By Joanie Buettgen

Copyright 2011

On my coffee table sits three sets of eye glasses. They’re all mine. They’re there because I’m obsessed with being able to see.

For instance I have two pairs of readers in my chick cave (office). One set is gold rimmed, the other black. The ebony pair sits close at hand on a coffee stand, just in case.

The next hot spot for my spectacles is the bedroom. I have a sexy pair on my nightstand. Don’t ask me why I chose the zebra style, I was just feeling frisky that day. My plan included this wild print hoping for any animal urge to hit me. My husband is still waiting for the African woman to appear.

I remember in my 30s looking at old people and thinking…”I’m never, ever, going to wear glasses that sit on the end of my nose.”

I was wrong.

As I approached my 40s, I strained to read the alarm clock. I had hoped the reason for the blur was the early morning hours. Denial was part of my sight problem.

A few years later, I made an appointment for the Optometrist. After the initial exam, eye dilation drops, and the final assessment, they sent me home. My pupils looked like saucers. The problem was the receptionist didn’t tell me that I should have had someone to drive me home. It rained that day. It was impossible to drive my truck back home when my pupils were huge.

The good news, after that appointment, was I just needed a pair of specs. I thought to myself…”This shouldn’t be a big deal. I just wanted to get in, get out and get going.”

The ability to distinguish and read close objects should be simple. All I wanted was to see. Standing in the Snyder’s store, I found myself confused. Then I noticed the octagon stand with various varieties of readers to choose from. To make it more difficult there were different strengths too. Some of the individual sets allow you to actually put them on your face. Others were cemented into a hard plastic case and impossible to break in to. I opted for the easy way out. Off to the side, there stood a stand which allowed you to try them on. The different strengths included: 1.50, 2.25 and 300. I chose the 2.25 two-come. The price was 10 bucks a pop. I left the store feeling hopeful.

At home I put the metal frames on. Then they started to slide like a sled down my nose. My husband often refers to my appendage as a ski slope. I wondered if he had been right all these years. Throughout the night I constantly batted myself in the eye. I tried to reposition them and bend the frame. Looking in the mirror later I noticed that they were lopsided. And I wondered if anybody noticed.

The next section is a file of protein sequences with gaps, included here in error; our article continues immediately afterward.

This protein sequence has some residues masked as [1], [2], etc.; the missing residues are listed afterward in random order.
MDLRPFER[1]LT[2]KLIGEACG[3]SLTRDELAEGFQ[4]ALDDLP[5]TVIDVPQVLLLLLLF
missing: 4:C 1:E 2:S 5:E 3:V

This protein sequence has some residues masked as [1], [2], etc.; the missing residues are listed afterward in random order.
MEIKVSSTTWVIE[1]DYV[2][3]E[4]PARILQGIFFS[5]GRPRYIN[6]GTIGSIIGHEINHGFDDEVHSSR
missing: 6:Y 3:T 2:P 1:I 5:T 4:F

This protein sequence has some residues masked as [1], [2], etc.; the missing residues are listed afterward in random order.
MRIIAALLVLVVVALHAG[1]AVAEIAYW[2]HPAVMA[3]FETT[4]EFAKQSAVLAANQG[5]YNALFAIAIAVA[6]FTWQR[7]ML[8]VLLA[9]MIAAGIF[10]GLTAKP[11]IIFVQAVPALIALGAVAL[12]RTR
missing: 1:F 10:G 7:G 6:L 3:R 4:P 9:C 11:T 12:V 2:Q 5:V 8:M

Of all the things I miss as I get older I miss my eyesight the most!

Just another columnist trying out this new stuff.

Published:, Minnesota Moments Magazine,, Carver County Historical Society, Kansas City BBQ Society, Carver County News, National Barn Alliance, and Ridgeview Medical Center newsletter.

Memberships: National Society of Newspaper Columnists, Toastmaster’s, Minnesota Newspaper Association, Erma Bombeck Writers’ Workshop attendee.

Social Networking: Blog:,, www.linkedin/com/in/joaniebuettgen.


9 responses »

  1. I’ve worn prescription glasses since I was four years old. I had surgery for crossed eyes/lazy eye at age four. I am thankful, so thankful, for the ability to see.

    My most recent investment about a year ago was a pair of computer glasses. They were spendy, very spendy, but well worth being able to see for the many, many hours I am at my computer writing.

    Now it’s my hearing that’s gone. This winter I lost nearly all of my hearing in my right ear, just like that in the snap of a finger. It’s a sudden sensory hearing loss and a hearing aid (nothing) will not help. It’s been an adjustment, but I’m thankful that I still have one “good ear.”

    It’s all a matter of perspective as we age.

  2. Joanie, I had the same problem but ended up with bifocals instead. Bifocals? — now those are only for old people (I used to think…)
    I keep taking my bifocals off and setting them “somewhere”, so having ten pairs sounds like a good plan. To keep track of them (sometimes they are on top of my head when I can’t find them), I bought one of those little cords that attaches to the frames and then hangs around my neck. Because the librarian look is so in. (I wish.)

  3. Oh BOY can I relate to this!! For the past 4 years I’ve had glasses, but insisted I needed need them. NOW, I can’t read a damn thing without them. Thanks for making me feel less freakish! 😉

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